How Long Do Air Plants Live?

In their native homes of Mexico and South America, air plants can live for up to 20 years or more! By replicating their natural habitat so far as possible, we can work towards extending their longevity within our homes – but how long do air plants live for at home?

Many of the species of air plant you can buy for home growth will last from 2 to 5 years. However, this is only a guideline – as the way you look after your air plants may increase or decrease their lifespan.

If you’re intent on keeping your air plant alive for as long as possible, let’s break down everything you need to know.

What affects the lifespan of an air plant?

As with most plants, the tillandsia’s lifespan is typically affected by how much sunlight and water it receives. However, you’ll also find that some species can live for longer depending on where you place them.

For example, some live in deserts and in forests in the wild. It’s therefore important to learn as much about your type of air plant as possible, so you can replicate their ideal environments at home. If you have a tropical species of air plant native to South America, for example, you’ll likely do well with a humid, near-tropical setup.

You’ll also notice that when an air plant flowers, it’ll soon wilt. Flowering tends to be the final life stage of most air plants, but this can take place over several months.

That’s not the end of the story, of course – as you can remove air plant offsets (or ‘pups’) to grow on their own all over again. Tillandsias share a lot in common with spider plants in this regard – while the main plant may die, they will frequently sprout children that you can easily house and propagate elsewhere.

Is my air plant dying?

The typical signs of an air plant dying, sadly, will be that its leaves are starting to dry or crust up. In some cases, they may even roll up altogether. As air plants use their leaves to soak up water and nutrients, it’s here where you will find the first signs of life coming to an end.

However, do also pay attention to your air plant’s core. If it’s starting to turn black or brownish in color, it’s likely starting to rot. While you don’t need soil to grow air plants, these beauties are still at risk from the same rotting conditions as other specimens.

You may even find that when you gently pull at an air plant’s leaves, the plant itself disintegrates. Unfortunately, it’s come to the end of its life.

However, just because an air plant is looking poorly, doesn’t mean it’s about to bite the dust. Try and pluck off one or two of the leaves which look particularly unwell. If the plant does not completely disintegrate, there may be some life left in it. Where there is life, as they say, there is hope!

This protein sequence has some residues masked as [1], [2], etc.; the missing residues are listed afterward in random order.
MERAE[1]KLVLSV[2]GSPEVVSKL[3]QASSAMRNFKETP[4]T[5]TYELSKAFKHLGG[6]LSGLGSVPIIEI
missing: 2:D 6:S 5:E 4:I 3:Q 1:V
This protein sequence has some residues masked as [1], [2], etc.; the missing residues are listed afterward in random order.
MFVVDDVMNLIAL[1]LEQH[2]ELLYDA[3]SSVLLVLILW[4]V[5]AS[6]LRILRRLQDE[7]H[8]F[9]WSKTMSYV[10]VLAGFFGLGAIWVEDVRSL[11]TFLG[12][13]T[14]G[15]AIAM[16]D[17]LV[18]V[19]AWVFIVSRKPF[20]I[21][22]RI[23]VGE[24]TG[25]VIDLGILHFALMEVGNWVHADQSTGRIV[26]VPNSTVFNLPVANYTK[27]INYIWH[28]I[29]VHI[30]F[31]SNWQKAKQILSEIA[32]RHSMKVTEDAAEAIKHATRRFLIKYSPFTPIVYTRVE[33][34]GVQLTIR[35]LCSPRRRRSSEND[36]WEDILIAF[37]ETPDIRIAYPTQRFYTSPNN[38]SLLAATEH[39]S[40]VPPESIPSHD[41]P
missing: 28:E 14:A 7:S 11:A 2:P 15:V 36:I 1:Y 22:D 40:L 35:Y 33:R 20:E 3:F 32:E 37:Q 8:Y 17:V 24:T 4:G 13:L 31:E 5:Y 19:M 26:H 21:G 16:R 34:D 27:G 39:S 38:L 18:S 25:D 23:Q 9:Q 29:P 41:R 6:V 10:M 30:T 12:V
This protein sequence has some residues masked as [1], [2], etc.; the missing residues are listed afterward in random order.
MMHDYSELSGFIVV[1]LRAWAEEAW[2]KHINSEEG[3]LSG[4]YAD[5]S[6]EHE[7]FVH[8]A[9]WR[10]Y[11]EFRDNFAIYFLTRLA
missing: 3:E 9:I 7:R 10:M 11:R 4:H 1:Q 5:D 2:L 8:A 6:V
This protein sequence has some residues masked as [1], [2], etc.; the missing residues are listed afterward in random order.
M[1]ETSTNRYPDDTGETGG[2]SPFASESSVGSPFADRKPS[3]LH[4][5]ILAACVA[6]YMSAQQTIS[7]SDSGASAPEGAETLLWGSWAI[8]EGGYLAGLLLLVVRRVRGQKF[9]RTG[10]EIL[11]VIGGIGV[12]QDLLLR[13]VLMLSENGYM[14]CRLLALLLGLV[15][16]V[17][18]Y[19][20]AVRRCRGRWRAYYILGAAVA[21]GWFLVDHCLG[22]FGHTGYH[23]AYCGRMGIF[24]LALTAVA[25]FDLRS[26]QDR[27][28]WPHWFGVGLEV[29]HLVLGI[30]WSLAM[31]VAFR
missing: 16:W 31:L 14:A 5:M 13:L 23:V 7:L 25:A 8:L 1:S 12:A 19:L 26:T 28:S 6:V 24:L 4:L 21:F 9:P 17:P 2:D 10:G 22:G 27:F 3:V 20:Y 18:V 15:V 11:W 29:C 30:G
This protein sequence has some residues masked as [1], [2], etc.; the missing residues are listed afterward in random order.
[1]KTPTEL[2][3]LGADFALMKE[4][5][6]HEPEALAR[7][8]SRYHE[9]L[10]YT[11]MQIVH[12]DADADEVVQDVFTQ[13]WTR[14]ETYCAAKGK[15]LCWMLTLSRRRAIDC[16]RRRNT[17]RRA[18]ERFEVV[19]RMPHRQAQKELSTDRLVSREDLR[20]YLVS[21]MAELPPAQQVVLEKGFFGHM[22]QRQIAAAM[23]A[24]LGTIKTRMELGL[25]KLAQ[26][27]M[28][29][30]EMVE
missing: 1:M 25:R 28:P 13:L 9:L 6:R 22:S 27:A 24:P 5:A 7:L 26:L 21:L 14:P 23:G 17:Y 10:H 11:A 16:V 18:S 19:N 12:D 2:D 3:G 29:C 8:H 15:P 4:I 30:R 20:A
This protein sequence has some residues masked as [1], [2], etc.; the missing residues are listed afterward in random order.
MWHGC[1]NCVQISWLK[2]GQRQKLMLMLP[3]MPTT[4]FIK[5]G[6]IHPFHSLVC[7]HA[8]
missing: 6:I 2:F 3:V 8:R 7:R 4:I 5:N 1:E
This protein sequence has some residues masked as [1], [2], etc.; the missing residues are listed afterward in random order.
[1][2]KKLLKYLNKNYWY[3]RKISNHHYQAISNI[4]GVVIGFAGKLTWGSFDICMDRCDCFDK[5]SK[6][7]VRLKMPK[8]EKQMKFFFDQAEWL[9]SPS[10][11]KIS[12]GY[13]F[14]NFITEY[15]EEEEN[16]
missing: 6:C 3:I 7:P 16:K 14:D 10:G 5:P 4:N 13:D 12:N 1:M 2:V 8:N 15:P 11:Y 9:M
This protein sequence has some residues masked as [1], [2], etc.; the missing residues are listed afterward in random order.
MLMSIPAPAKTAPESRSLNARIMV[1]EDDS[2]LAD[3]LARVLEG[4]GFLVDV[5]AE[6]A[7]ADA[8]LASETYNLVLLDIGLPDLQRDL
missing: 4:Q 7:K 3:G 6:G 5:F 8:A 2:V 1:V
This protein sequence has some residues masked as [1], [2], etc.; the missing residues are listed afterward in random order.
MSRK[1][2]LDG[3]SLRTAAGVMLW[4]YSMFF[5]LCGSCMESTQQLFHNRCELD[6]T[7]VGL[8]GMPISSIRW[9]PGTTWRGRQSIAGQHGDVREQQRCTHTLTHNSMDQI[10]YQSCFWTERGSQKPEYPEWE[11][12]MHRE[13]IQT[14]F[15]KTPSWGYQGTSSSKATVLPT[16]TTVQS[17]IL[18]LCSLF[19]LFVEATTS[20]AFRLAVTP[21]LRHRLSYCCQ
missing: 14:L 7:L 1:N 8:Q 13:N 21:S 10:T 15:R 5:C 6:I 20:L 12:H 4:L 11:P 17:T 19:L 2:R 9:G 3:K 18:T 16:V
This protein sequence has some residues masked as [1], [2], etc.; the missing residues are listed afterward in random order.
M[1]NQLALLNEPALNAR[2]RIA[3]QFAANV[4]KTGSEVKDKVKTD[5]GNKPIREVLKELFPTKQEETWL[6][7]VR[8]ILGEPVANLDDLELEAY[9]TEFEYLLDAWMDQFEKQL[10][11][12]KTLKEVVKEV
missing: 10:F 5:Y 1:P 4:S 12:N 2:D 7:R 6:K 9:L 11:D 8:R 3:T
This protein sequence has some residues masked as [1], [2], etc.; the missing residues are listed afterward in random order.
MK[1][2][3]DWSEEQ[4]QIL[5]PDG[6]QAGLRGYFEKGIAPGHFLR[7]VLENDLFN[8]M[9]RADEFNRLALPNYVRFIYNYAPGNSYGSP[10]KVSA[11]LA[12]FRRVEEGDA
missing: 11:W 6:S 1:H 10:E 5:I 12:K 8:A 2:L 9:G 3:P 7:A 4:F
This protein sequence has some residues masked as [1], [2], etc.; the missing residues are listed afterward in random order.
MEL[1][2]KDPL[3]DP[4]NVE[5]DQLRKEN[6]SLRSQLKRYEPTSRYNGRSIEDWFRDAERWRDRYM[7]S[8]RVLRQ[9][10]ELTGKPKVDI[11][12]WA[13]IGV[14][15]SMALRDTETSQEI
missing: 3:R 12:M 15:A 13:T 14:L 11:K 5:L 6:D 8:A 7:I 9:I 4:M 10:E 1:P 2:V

Reasons why your air plant may be dying

As mentioned, your air plant’s going to need access to similar conditions to what it expects in the wild. Emulate these, and you’ll likely have a wonderful tillandsia that lasts for years to come. However, there are common causes of air plants dying earlier than expected. These may include the following.

You’re not watering it properly

As with most plants, watering an air plant improperly may result in your tillandsia reaching the end of its life sooner than you anticipate. Ideally, you should water your air plant once a week, though this may vary on the species. In some cases, a deep soak once per month may be enough to satisfy your specimen!

Regardless, look carefully for black or brown base colors. If your plant is starting to darken towards the base, it’s typically a sign that it’s been watered too much. Your leaves should start to splinter off from here, too.

Underwatering is also reasonably easy to spot, as it manifests itself in the form of leaves wrinkling or starting to roll up. This, again, is because your tillandsia’s leaves soak up water and nutrients, not traditional roots.

Make sure to hydrate your plant with dechlorinated lukewarm water between 65 and 75 degrees F (18 to 24 degrees C). Do not water any flowers that might emerge – instead, mist the plant, and avoid steeping them in water.

It’s flowered enough

As mentioned above, when a tillandsia starts to flower, it’s in the final stages of its growth cycle. While an air plant that flowers may not die immediately (or even within a few weeks), it still means that your air plant has reached full maturity. Like most living creatures, old age can signify the end of life, meaning that, sadly, there’s no turning back for your air plant.